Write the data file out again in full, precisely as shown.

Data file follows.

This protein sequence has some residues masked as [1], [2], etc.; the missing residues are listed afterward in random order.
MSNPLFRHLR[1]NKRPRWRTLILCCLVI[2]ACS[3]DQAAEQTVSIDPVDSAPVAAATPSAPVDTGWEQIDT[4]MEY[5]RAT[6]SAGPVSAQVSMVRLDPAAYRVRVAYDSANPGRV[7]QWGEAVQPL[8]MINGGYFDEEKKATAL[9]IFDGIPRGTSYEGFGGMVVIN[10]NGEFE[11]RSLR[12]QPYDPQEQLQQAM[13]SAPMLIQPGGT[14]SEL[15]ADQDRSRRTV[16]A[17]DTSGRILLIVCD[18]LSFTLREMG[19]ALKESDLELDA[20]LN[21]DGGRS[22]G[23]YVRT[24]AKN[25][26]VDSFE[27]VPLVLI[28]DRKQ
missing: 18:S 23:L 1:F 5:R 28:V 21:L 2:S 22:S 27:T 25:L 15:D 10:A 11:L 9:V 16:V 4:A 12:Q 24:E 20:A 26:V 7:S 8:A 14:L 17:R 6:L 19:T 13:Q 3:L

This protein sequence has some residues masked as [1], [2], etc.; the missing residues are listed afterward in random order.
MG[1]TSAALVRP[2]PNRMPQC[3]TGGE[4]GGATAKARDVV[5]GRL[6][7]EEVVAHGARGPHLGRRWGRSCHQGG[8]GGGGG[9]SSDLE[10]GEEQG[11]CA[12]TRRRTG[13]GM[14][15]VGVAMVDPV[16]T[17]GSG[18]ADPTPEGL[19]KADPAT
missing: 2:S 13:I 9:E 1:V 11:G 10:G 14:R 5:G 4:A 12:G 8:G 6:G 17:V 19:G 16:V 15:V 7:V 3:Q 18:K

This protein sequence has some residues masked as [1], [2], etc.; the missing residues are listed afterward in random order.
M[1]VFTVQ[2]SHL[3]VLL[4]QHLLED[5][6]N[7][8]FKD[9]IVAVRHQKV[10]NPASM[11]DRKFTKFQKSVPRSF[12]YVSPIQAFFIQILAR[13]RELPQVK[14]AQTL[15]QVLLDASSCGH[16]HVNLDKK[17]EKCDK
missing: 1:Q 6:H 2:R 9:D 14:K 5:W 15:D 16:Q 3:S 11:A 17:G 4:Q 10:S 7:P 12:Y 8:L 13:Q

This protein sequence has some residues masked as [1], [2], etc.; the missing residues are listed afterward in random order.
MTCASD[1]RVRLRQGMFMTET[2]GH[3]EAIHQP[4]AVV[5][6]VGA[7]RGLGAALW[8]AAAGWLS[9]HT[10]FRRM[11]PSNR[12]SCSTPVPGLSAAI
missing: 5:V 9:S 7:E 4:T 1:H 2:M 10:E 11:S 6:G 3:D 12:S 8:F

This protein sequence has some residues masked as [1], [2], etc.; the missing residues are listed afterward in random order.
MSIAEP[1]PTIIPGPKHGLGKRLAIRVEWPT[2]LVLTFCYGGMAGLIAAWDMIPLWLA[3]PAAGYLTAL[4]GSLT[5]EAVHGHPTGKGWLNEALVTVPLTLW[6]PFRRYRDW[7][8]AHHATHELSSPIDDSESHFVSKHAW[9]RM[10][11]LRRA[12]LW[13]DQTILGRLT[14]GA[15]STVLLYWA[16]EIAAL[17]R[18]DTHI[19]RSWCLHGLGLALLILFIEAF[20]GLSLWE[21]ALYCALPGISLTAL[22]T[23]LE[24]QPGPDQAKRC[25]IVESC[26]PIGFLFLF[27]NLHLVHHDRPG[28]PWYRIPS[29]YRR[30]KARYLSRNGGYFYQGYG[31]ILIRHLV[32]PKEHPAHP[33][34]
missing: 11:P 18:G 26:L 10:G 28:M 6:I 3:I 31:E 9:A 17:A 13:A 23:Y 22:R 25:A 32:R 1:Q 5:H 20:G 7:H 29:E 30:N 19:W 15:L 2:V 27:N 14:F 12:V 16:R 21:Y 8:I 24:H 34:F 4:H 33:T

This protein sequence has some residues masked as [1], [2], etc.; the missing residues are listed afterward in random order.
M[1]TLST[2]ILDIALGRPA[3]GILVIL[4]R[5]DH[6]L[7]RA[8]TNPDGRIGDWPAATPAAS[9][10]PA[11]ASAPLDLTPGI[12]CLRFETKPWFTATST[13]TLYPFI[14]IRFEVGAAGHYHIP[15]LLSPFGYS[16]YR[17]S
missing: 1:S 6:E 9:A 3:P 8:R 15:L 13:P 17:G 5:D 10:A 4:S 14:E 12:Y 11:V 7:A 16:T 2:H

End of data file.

This protein sequence has some residues masked as [1], [2], etc.; the missing residues are listed afterward in random order.
MSNPLFRHLR[1]NKRPRWRTLILCCLVI[2]ACS[3]DQAAEQTVSIDPVDSAPVAAATPSAPVDTGWEQIDT[4]MEY[5]RAT[6]SAGPVSAQVSMVRLDPAAYRVRVAYDSANPGRV[7]QWGEAVQPL[8]MINGGYFDEEKKATAL[9]IFDGIPRGTSYEGFGGMVVIN[10]NGEFE[11]RSLR[12]QPYDPQEQLQQAM[13]SAPMLIQPGGT[14]SEL[15]ADQDRSRRTV[16]A[17]DTSGRILLIVCD[18]LSFTLREMG[19]ALKESDLELDA[20]LN[21]DGGRS[22]G[23]YVRT[24]AKN[25][26]VDSFE[27]VPLVLI[28]DRKQ
missing: 18:S 23:L 1:F 5:R 28:V 21:L 2:S 22:S 27:T 25:L 15:D 10:A 11:L 9:V 16:V 4:A 12:Q 24:E 20:A 26:V 7:S 8:A 14:L 17:R 6:L 19:T 13:Q 3:L

This protein sequence has some residues masked as [1], [2], etc.; the missing residues are listed afterward in random order.
MG[1]TSAALVRP[2]PNRMPQC[3]TGGE[4]GGATAKARDVV[5]GRL[6][7]EEVVAHGARGPHLGRRWGRSCHQGG[8]GGGGG[9]SSDLE[10]GEEQG[11]CA[12]TRRRTG[13]GM[14][15]VGVAMVDPV[16]T[17]GSG[18]ADPTPEGL[19]KADPAT
missing: 2:S 13:I 9:E 1:V 11:G 10:G 14:R 5:G 4:A 12:G 8:G 6:G 17:V 19:G 16:V 15:V 7:V 3:Q 18:K

This protein sequence has some residues masked as [1], [2], etc.; the missing residues are listed afterward in random order.
M[1]VFTVQ[2]SHL[3]VLL[4]QHLLED[5][6]N[7][8]FKD[9]IVAVRHQKV[10]NPASM[11]DRKFTKFQKSVPRSF[12]YVSPIQAFFIQILAR[13]RELPQVK[14]AQTL[15]QVLLDASSCGH[16]HVNLDKK[17]EKCDK
missing: 1:Q 6:H 2:R 9:D 14:K 5:W 15:D 16:Q 3:S 11:A 17:G 4:Q 10:S 7:P 12:Y 8:L 13:Q

This protein sequence has some residues masked as [1], [2], etc.; the missing residues are listed afterward in random order.
MTCASD[1]RVRLRQGMFMTET[2]GH[3]EAIHQP[4]AVV[5][6]VGA[7]RGLGAALW[8]AAAGWLS[9]HT[10]FRRM[11]PSNR[12]SCSTPVPGLSAAI
missing: 5:V 9:S 7:E 4:T 1:H 2:M 10:E 11:S 6:G 3:D 12:S 8:F

This protein sequence has some residues masked as [1], [2], etc.; the missing residues are listed afterward in random order.
MSIAEP[1]PTIIPGPKHGLGKRLAIRVEWPT[2]LVLTFCYGGMAGLIAAWDMIPLWLA[3]PAAGYLTAL[4]GSLT[5]EAVHGHPTGKGWLNEALVTVPLTLW[6]PFRRYRDW[7][8]AHHATHELSSPIDDSESHFVSKHAW[9]RM[10][11]LRRA[12]LW[13]DQTILGRLT[14]GA[15]STVLLYWA[16]EIAAL[17]R[18]DTHI[19]RSWCLHGLGLALLILFIEAF[20]GLSLWE[21]ALYCALPGISLTAL[22]T[23]LE[24]QPGPDQAKRC[25]IVESC[26]PIGFLFLF[27]NLHLVHHDRPG[28]PWYRIPS[29]YRR[30]KARYLSRNGGYFYQGYG[31]ILIRHLV[32]PKEHPAHP[33][34]
missing: 11:P 18:G 26:L 10:G 28:M 6:I 3:I 31:E 9:A 17:A 13:A 23:Y 22:R 25:A 32:R 1:Q 5:H 20:G 7:H 29:E 30:N 19:W 15:L 2:V 27:N 14:F 12:V 16:R 21:Y 8:I 24:H 34:F 4:H 33:T

This protein sequence has some residues masked as [1], [2], etc.; the missing residues are listed afterward in random order.
M[1]TLST[2]ILDIALGRPA[3]GILVIL[4]R[5]DH[6]L[7]RA[8]TNPDGRIGDWPAATPAAS[9][10]PA[11]ASAPLDLTPGI[12]CLRFETKPWFTATST[13]TLYPFI[14]IRFEVGAAGHYHIP[15]LLSPFGYS[16]YR[17]S
missing: 1:S 6:E 9:A 3:P 8:R 15:L 13:P 17:G 5:D 10:A 4:S 14:E 12:Y 11:V 7:A 16:T 2:H